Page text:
The essential elements of character-building and ethics in sports are embodied in the concept of sportsmanship and six core principles
:

  • Trustworthiness
  • Respect
  • Responsibility
  • Fairness
  • Caring
  • Good Citizenship

The highest potential of sports is achieved when competition reflects these six pillars of character.

I therefore agree:

  1. I will not force my child to participate in sports.
  2. I will remember that children participate to have fun and that the game is for youth, not adults.
  3. I will inform the coach of any physical disability or ailment that may affect the safety of my child or the safety of others.
  4. I will learn the rules of the game and the policies of the league.
  5. I (and my guests) will be a positive role model for my child and encourage sportsmanship by showing respect and courtesy, and by demonstrating positive support for all players, coaches, officials and spectators at every game, practice or other sporting event.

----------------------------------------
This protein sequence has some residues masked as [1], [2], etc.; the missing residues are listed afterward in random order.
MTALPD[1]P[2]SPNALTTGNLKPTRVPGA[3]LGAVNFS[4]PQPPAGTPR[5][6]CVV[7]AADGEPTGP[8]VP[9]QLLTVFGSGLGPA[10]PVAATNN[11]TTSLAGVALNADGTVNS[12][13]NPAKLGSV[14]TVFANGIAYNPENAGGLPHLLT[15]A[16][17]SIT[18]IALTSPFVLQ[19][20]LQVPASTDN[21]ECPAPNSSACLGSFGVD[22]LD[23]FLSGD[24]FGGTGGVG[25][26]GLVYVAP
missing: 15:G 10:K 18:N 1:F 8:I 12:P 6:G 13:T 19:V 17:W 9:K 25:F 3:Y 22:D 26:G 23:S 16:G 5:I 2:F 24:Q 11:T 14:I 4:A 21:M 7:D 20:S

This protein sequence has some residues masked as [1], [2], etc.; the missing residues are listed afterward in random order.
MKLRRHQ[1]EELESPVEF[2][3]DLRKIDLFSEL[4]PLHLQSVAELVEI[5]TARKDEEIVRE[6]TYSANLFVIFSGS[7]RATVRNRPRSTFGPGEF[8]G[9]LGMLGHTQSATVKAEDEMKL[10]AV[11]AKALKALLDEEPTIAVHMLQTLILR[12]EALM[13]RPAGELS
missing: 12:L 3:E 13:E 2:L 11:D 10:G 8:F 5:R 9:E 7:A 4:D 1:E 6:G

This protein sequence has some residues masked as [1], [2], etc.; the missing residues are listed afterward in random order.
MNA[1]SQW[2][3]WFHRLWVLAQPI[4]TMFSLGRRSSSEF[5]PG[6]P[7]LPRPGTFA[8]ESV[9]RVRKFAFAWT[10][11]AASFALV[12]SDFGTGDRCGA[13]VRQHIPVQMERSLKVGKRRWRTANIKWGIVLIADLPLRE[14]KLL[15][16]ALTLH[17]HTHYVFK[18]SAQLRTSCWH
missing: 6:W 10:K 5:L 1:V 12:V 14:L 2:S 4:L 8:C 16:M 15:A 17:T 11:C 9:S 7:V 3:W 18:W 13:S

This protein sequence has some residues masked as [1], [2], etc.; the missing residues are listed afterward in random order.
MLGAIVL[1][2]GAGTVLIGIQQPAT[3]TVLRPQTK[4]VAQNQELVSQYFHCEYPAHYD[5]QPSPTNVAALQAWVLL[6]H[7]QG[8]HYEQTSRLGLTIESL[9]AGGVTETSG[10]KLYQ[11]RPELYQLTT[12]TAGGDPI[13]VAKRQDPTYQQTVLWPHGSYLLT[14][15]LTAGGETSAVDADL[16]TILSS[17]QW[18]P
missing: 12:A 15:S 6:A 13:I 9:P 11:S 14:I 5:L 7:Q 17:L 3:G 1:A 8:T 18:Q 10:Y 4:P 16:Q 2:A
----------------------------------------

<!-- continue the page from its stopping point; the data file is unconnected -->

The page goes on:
6. I (and my guests) will not engage in any kind of unsportsmanlike conduct with any official, coach, player, or parent such as booing and taunting; refusing to shake hands; or using profane language or gestures.
  7. I will not encourage any behaviors or practices that would endanger the health and well being of the athletes.